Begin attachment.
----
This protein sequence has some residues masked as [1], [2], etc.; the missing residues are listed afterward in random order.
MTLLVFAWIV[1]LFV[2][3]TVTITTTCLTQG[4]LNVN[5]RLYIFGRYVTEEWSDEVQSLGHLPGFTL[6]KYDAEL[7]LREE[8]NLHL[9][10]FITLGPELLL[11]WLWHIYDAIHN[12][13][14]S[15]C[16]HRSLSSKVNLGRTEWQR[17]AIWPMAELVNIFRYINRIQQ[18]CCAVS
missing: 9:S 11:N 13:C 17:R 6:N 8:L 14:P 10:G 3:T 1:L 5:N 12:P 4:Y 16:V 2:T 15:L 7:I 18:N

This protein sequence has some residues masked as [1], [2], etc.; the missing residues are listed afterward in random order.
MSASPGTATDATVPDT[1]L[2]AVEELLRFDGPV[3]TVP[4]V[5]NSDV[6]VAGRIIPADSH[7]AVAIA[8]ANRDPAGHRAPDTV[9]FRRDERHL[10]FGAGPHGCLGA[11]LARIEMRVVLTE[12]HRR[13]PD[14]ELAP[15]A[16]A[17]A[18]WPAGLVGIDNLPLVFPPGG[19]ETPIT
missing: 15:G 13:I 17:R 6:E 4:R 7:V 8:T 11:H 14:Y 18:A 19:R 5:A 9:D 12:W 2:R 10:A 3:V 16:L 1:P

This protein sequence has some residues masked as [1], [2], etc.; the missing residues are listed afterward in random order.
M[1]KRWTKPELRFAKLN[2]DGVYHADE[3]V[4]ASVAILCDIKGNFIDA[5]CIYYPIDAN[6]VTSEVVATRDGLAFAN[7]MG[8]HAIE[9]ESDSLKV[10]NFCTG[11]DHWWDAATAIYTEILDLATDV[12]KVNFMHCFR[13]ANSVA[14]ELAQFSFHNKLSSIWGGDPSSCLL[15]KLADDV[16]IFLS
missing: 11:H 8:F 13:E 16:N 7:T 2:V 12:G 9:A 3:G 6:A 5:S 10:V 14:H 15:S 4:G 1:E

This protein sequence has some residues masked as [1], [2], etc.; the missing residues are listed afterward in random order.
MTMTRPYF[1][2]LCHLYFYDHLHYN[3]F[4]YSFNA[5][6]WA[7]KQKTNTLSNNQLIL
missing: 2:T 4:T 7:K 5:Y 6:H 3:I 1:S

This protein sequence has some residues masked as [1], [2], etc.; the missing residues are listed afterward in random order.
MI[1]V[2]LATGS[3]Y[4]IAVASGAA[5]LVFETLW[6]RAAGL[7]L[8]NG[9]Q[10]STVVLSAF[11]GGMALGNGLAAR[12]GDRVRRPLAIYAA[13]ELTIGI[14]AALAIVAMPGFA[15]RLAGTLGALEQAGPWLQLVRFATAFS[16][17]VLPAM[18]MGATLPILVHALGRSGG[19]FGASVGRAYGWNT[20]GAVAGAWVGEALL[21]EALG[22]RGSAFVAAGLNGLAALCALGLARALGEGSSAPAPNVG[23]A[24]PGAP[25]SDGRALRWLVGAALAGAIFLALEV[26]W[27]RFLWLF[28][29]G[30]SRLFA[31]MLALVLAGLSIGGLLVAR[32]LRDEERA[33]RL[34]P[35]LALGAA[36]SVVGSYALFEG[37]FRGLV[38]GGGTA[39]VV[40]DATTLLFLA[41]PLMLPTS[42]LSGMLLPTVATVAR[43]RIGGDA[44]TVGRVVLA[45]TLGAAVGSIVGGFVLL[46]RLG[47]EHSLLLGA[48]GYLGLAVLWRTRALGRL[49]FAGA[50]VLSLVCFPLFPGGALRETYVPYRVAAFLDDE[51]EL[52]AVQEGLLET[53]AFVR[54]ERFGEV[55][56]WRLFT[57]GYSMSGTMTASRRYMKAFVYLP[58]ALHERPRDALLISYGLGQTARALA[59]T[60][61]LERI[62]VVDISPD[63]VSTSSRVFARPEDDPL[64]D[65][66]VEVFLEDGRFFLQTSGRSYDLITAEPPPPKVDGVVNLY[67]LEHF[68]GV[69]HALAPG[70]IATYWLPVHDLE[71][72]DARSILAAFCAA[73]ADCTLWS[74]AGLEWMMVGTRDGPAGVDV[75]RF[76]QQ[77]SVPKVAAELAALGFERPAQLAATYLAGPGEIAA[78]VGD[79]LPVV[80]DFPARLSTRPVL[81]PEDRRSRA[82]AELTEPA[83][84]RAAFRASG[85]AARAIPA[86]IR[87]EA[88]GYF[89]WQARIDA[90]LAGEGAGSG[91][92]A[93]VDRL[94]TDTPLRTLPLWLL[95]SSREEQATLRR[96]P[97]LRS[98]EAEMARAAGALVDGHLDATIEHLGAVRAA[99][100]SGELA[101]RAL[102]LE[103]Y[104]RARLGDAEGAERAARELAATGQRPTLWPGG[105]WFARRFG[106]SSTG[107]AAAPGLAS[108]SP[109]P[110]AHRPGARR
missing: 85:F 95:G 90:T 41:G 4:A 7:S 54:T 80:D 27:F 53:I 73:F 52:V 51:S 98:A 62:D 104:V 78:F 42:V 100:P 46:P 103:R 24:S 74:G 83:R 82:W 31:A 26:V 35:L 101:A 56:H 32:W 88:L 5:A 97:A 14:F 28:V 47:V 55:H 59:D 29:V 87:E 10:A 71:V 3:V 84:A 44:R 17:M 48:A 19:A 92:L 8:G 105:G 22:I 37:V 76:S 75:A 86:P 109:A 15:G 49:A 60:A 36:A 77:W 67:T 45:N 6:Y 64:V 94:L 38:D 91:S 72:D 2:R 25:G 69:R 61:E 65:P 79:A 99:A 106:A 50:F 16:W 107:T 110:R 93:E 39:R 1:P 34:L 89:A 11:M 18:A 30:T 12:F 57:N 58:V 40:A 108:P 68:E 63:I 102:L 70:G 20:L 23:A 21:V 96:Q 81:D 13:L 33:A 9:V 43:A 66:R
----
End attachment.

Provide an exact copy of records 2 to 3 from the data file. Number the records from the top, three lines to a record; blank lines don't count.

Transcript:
This protein sequence has some residues masked as [1], [2], etc.; the missing residues are listed afterward in random order.
MSASPGTATDATVPDT[1]L[2]AVEELLRFDGPV[3]TVP[4]V[5]NSDV[6]VAGRIIPADSH[7]AVAIA[8]ANRDPAGHRAPDTV[9]FRRDERHL[10]FGAGPHGCLGA[11]LARIEMRVVLTE[12]HRR[13]PD[14]ELAP[15]A[16]A[17]A[18]WPAGLVGIDNLPLVFPPGG[19]ETPIT
missing: 15:G 13:I 17:R 6:E 4:R 7:V 8:T 11:H 14:Y 18:A 19:R 5:A 9:D 12:W 2:R 10:A 3:V 16:L 1:P

This protein sequence has some residues masked as [1], [2], etc.; the missing residues are listed afterward in random order.
M[1]KRWTKPELRFAKLN[2]DGVYHADE[3]V[4]ASVAILCDIKGNFIDA[5]CIYYPIDAN[6]VTSEVVATRDGLAFAN[7]MG[8]HAIE[9]ESDSLKV[10]NFCTG[11]DHWWDAATAIYTEILDLATDV[12]KVNFMHCFR[13]ANSVA[14]ELAQFSFHNKLSSIWGGDPSSCLL[15]KLADDV[16]IFLS
missing: 11:H 8:F 13:E 16:N 7:T 2:V 12:G 9:A 3:G 6:A 5:S 10:V 14:H 15:S 4:G 1:E